As people age, the importance of a strong, central core is amplified. A strong core promotes balance, prevents falls, prolongs lives, and can even help with incontinence.

As people age, the importance of a strong, central core is amplified. A strong core promotes balance, prevents falls, prolongs lives, and can even help with incontinence.

 

 

Differing Therapies, Overlapping Outcomes

The human body has been called an incredible machine and with 206 bones, over 600 muscles, and more than 4,000 tendons, it surely is that. But to function effectively, these attributes of the body must operate against a strong central core. And the relative importance of a strong core only increases with age; core strength promotes balance, prevents falls, prolongs lives, and even helps with incontinence. Fortunately for older adults living in our community, AgeWell Cincinnati—a coalition of local Jewish service agencies—is helping connect people to therapies that can dramatically improve their core strength.

 

The fear of falling leads to falls

“One of the big reasons we need to help older clients with their core and their balance is that falls are the leading cause of trauma-based hospitalizations among older adults,” said Adrienne Mowery, a physical therapist with Choice Physical Therapy (CPT). “And sadly, there's a high mortality rate after someone falls. If they break a hip, for example.”

Because these falls are often first-time incidents, Mowery—who spends two days a week working out of her clinic in the Mayerson JCC, where CPT rents space—stresses the importance of strengthening the core before, not after, a fall. “Once an older person has had a fall, they get very nervous about falling again, to the point where they really limit their activity,” Mowery said. “They might get up from a chair and be so afraid of falling forward that they’ll lean way back until all their weight is over their heels. Over time, that kind of fearful behavior isn’t good; it just weakens their core in other ways.”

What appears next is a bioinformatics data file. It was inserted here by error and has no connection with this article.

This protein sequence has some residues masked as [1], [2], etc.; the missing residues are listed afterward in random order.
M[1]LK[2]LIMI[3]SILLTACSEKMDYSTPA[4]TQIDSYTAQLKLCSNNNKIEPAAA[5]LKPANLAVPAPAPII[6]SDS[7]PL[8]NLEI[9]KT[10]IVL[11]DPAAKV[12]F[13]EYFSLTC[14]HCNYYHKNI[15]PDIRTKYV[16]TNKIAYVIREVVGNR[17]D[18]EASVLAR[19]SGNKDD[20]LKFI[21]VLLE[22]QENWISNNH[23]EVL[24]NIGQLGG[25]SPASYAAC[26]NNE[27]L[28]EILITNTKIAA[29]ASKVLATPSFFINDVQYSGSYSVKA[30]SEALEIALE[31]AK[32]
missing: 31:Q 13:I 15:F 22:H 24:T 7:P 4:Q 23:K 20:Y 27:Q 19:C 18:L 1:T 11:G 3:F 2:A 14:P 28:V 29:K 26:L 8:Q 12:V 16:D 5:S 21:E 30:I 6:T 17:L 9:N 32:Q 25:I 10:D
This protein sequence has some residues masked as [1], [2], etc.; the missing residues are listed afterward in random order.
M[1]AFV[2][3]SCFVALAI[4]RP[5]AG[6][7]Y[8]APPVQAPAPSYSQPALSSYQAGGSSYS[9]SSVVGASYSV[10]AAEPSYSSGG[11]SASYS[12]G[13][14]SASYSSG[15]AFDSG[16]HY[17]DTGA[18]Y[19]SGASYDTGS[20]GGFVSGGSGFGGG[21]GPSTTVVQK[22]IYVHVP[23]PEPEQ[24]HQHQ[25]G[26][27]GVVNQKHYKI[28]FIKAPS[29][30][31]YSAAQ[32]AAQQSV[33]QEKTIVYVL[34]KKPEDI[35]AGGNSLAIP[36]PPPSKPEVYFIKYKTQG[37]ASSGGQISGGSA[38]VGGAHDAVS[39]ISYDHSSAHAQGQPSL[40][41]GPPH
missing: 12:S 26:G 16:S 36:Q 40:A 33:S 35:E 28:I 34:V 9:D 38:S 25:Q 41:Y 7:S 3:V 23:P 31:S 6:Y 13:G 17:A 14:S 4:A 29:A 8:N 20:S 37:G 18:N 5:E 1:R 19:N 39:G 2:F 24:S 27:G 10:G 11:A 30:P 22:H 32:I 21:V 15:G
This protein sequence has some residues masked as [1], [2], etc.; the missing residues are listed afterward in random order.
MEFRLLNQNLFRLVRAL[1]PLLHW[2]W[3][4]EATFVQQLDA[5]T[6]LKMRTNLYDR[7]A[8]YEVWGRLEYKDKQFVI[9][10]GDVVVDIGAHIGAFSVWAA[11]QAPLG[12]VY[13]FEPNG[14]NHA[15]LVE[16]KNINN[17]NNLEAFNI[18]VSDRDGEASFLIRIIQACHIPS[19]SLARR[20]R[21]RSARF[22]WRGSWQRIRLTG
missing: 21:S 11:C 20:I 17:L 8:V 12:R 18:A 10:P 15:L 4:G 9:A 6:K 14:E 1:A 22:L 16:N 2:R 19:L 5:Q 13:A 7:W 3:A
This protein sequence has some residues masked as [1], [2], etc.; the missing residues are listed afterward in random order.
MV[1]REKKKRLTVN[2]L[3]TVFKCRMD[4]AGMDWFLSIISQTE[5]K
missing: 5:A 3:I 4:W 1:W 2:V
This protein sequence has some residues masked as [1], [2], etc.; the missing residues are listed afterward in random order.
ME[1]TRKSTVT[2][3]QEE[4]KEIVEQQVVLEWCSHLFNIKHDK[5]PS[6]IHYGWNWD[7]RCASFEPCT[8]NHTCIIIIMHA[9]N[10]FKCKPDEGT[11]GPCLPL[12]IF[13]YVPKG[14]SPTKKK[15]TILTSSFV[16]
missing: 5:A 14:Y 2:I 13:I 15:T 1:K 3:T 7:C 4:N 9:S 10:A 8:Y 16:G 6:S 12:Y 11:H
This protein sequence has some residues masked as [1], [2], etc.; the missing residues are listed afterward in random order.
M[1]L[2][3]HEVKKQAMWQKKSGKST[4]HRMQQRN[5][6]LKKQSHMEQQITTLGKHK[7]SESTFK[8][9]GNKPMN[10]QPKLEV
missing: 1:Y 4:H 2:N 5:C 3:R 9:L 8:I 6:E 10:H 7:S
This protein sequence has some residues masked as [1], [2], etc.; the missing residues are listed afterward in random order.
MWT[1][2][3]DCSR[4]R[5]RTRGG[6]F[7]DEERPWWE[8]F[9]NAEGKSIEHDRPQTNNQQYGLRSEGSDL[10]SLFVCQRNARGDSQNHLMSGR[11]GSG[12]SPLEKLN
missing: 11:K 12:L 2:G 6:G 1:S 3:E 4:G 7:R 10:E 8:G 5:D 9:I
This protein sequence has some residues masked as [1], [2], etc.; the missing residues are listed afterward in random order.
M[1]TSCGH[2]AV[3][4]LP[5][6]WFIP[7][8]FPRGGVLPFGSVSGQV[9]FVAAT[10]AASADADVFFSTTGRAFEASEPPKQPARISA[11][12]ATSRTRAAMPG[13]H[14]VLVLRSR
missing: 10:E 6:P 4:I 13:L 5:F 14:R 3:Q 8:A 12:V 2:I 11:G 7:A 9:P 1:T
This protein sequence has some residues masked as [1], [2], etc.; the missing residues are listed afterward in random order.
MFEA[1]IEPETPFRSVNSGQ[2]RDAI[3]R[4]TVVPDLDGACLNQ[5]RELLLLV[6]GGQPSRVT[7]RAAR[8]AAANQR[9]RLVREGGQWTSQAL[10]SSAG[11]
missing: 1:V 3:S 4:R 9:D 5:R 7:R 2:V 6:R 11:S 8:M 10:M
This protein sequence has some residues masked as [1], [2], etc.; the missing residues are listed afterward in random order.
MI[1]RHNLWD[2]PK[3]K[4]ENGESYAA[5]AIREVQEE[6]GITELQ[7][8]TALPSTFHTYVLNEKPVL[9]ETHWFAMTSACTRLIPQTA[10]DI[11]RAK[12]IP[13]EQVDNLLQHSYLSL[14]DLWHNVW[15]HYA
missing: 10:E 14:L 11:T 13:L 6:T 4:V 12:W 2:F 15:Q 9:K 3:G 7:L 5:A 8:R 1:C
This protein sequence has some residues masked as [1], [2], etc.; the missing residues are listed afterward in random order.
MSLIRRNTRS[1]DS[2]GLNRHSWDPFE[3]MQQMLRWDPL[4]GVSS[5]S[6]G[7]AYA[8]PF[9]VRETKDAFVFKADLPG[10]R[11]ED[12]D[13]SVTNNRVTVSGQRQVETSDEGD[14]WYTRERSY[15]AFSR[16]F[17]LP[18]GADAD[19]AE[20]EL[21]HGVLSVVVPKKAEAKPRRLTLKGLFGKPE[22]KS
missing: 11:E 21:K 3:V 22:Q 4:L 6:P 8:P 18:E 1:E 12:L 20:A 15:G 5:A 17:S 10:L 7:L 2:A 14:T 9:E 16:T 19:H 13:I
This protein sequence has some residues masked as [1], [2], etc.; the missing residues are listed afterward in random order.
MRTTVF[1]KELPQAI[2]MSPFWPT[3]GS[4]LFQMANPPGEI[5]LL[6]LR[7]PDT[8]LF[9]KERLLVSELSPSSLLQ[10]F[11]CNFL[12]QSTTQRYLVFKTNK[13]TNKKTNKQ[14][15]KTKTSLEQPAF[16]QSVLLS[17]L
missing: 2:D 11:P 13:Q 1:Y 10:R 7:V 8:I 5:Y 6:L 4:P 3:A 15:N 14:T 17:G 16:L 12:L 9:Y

To help her clients challenge their bodies with confidence, Mowery works with them, one on one, using special techniques and safety equipment. “I can have a client stand on a thick foam pad while wearing an assistive device called a gait belt,” she said. “With the gait belt, they feel secure. This helps me challenge and push them, and I think they surprise themselves with all they are able to do.” 

Mowery emphasizes how modest gains in core strength can equate to major gains for a client’s health and safety. “The research is very clear.” she said. “If you can stand on one foot for just one or two seconds, you’re at a high risk for falling. But if you can increase your time by three to five seconds, that is statistically significant; you’re going from a high risk to a moderate or even low risk.”

After ten sessions, Mowery claims she sees improvement in virtually all of her clients. “This is progress that I can objectively track,” she asserted. “But there’s also anecdotal evidence, and that really helps with confidence building. A patient will tell me, ‘Oh, wow! I really couldn't do that before! I couldn't get out of a chair without using my arms!’ which is great to hear.”

 

Water is thicker than air

In the chest-high depths of the JCC pool, a complementary though very different type of therapy is being offered. Helen Gomez is the aquatic therapy specialist for CPT, and her sessions take place entirely in water. Like Mowery, Gomez is adamant about the importance of core health. “You can have the muscle strength of Arnold Schwarzenegger in your arms and legs,” she said, “but if you have the core strength of Olive Oyl, you’re in big trouble, because that's what your arms and legs work on.”